Cognitive Insight And Its Neural Mechanism
Despite the widespread evidence and importance of cognitive insight, very little is known about its constituent cognitive components and their underlying neural mechanism.
Animation of the last half second (from -0.5 to -0.2) of high-frequency electrical activity at the scalp prior to the button press indicating subjects had solved a problem with insight.
Researchers at Goldsmiths College, London investigated brain rhythms and their dynamics while human volunteers solved verbal problems. Often, the participants reached a state of mental block and could not progress further: excessive amount of gamma brain rhythm (the same rhythm gets enhanced with selective attention) might cause this mental road block. It clearly indicates that focusing or attending too much on a topic might have a detrimental effect.
Afterwards, clues were provided yet they were not always successfully utilized, and the researchers found that it was possible to predict the success or failure based on the brain state prior to the clue presentation.
They also found that when the volunteers were consciously aware that they were having a strong breakthrough in their mental strategies, they were less likely to feel the suddenness of Aha!. Bhattacharya and colleagues show that a strong Aha! sensation involves minimal metacognitive (monitoring of one’s own thoughts) processes and unconscious restructuring or, better, an automatic, subconscious recombination of information which stands in contrast to conscious mental restructuring which is an attention-demanding process involving executive control. The study shows that it is possible to identify these processes before they reach the level of verbal awareness.
Arguably, insight lies at the core of human intelligence, so its proper understanding in terms of a set of underlying neural mechanisms will not only influence the immediate fields of psychology and cognitive neuroscience but also exert sold impact on a range of scientific and educational disciplines. The pedagogical importance is also noteworthy.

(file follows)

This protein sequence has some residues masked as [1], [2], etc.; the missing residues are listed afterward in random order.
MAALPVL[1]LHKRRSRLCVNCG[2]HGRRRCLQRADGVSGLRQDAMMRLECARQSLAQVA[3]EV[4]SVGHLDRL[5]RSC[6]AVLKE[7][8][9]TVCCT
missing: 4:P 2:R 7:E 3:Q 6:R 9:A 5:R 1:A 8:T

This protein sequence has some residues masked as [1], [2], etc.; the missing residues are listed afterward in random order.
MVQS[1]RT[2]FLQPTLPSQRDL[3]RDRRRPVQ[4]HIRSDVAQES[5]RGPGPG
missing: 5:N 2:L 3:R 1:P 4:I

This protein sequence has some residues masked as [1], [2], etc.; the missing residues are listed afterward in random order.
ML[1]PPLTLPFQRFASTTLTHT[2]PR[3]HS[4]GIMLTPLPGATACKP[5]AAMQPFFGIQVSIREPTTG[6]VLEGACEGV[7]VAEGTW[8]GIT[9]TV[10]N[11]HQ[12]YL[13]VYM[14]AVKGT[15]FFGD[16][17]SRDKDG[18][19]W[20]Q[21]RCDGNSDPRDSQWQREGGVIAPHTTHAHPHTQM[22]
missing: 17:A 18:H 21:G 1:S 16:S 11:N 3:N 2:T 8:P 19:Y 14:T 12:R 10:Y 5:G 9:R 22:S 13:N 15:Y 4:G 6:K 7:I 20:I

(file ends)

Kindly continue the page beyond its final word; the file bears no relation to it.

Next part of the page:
For example, a better understanding of complex problem solving behaviour of human subjects will facilitate a better strategy of teaching and enhancing the performance of pupils, formulation of efficient solution strategies which, in turn, enhances the creativity.
(2008) PLoS ONE 3(1): e1459. doi:10.1371/journal.pone.0001459
Deconstructing Insight: EEG Correlates of Insightful Problem Solving.
Sandkühler S, Bhattacharya J
Cognitive insight phenomenon lies at the core of numerous discoveries. Behavioral research indicates four salient features of insightful problem solving: (i) mental impasse, followed by (ii) restructuring of the problem representation, which leads to (iii) a deeper understanding of the problem, and finally culminates in (iv) an “Aha!” feeling of suddenness and obviousness of the solution. However, until now no efforts have been made to investigate the neural mechanisms of these constituent features of insight in a unified framework.
In an electroencephalographic study using verbal remote associate problems, we identified neural correlates of these four features of insightful problem solving. Hints were provided for unsolved problems or after mental impasse. Subjective ratings of the restructuring process and the feeling of suddenness were obtained on trial-by-trial basis. A negative correlation was found between these two ratings indicating that sudden insightful solutions, where restructuring is a key feature, involve automatic, subconscious recombination of information. Electroencephalogram signals were analyzed in the space×time×frequency domain with a nonparametric cluster randomization test. First, we found strong gamma band responses at parieto-occipital regions which we interpreted as (i) an adjustment of selective attention (leading to a mental impasse or to a correct solution depending on the gamma band power level) and (ii) encoding and retrieval processes for the emergence of spontaneous new solutions. Secondly, we observed an increased upper alpha band response in right temporal regions (suggesting active suppression of weakly activated solution relevant information) for initially unsuccessful trials that after hint presentation led to a correct solution. Finally, for trials with high restructuring, decreased alpha power (suggesting greater cortical excitation) was observed in right prefrontal area.
Our results provide a first account of cognitive insight by dissociating its constituent components and potential neural correlates.